slohcooker's picture
slohcooker

Where can I find a link to this video? Is it still up? Thanks.

alfanso's picture
alfanso
slohcooker's picture
slohcooker

That's some glorious oven spring! And the crust almost looks like it's glazed. Is that from the super steaming you do? Have you done a bake without the lava rocks for comparison? I've tried a variety of steaming methods (except the lava rocks), and the best I've gotten is putting a mixing bowl over the baking stone, but the crust hasn't looked like yours.

alfanso's picture
alfanso

No glaze.  The steam provides the set-up for some great caramelization on the dough surface.  The lava rock method, especially combined with a Sylvia's Steaming Towel, really provides a fertile environment for the dough to expand.  Since adapting the lava rocks, a long time ago already, I've never baked without it.  I know that there are always tweaks and improvements out there, but this has proven to me to be a reliable enough method.  Goes back to the ol' "if it ain't broke, don't fix it".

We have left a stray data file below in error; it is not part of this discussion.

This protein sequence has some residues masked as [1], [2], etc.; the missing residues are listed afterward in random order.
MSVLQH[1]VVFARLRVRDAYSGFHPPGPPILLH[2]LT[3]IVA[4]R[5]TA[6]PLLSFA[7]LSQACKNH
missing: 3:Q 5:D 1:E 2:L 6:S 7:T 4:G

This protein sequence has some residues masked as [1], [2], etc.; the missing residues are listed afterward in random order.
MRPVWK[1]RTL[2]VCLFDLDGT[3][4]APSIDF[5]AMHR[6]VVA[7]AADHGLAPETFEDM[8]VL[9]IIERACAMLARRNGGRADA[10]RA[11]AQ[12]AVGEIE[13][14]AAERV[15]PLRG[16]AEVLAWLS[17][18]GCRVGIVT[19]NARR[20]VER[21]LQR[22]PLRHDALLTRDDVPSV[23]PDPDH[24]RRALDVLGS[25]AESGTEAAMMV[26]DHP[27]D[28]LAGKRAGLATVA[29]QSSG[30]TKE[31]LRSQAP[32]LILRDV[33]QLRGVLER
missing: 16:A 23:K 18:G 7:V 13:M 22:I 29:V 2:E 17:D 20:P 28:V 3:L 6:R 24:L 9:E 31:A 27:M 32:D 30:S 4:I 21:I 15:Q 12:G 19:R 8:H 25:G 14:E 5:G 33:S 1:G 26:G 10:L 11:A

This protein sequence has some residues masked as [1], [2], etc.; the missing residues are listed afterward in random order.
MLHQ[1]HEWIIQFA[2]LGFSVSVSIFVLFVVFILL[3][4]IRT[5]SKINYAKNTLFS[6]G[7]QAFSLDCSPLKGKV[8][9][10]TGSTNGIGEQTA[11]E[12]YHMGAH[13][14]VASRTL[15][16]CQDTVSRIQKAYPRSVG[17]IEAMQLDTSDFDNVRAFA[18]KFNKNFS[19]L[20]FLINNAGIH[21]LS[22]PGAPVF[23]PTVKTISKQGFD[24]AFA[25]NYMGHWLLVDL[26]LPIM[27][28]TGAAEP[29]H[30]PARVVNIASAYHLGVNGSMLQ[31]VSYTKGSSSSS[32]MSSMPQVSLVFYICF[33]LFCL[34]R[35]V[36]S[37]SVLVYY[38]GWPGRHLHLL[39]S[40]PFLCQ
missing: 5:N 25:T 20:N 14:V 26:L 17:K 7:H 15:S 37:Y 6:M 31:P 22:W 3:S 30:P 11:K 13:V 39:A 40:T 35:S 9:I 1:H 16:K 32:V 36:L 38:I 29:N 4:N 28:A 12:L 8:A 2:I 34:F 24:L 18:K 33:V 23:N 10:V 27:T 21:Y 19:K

thanks, alan

DanAyo's picture
DanAyo

Alan, the dough in your video above is so easily handled and scored. You said it was retarded then scored and baked cold.

What is the hydration of this dough?

My scoring is progressing, but I’d be willing to bet if I scored your dough in the video, that I’d have a smile on my face when they came out of the oven. I have been focused on the condition of the dough, more so than the actual scoring as of late.

I want to make a dough like the ones in the video, and give that a try.

Danny

alfanso's picture
alfanso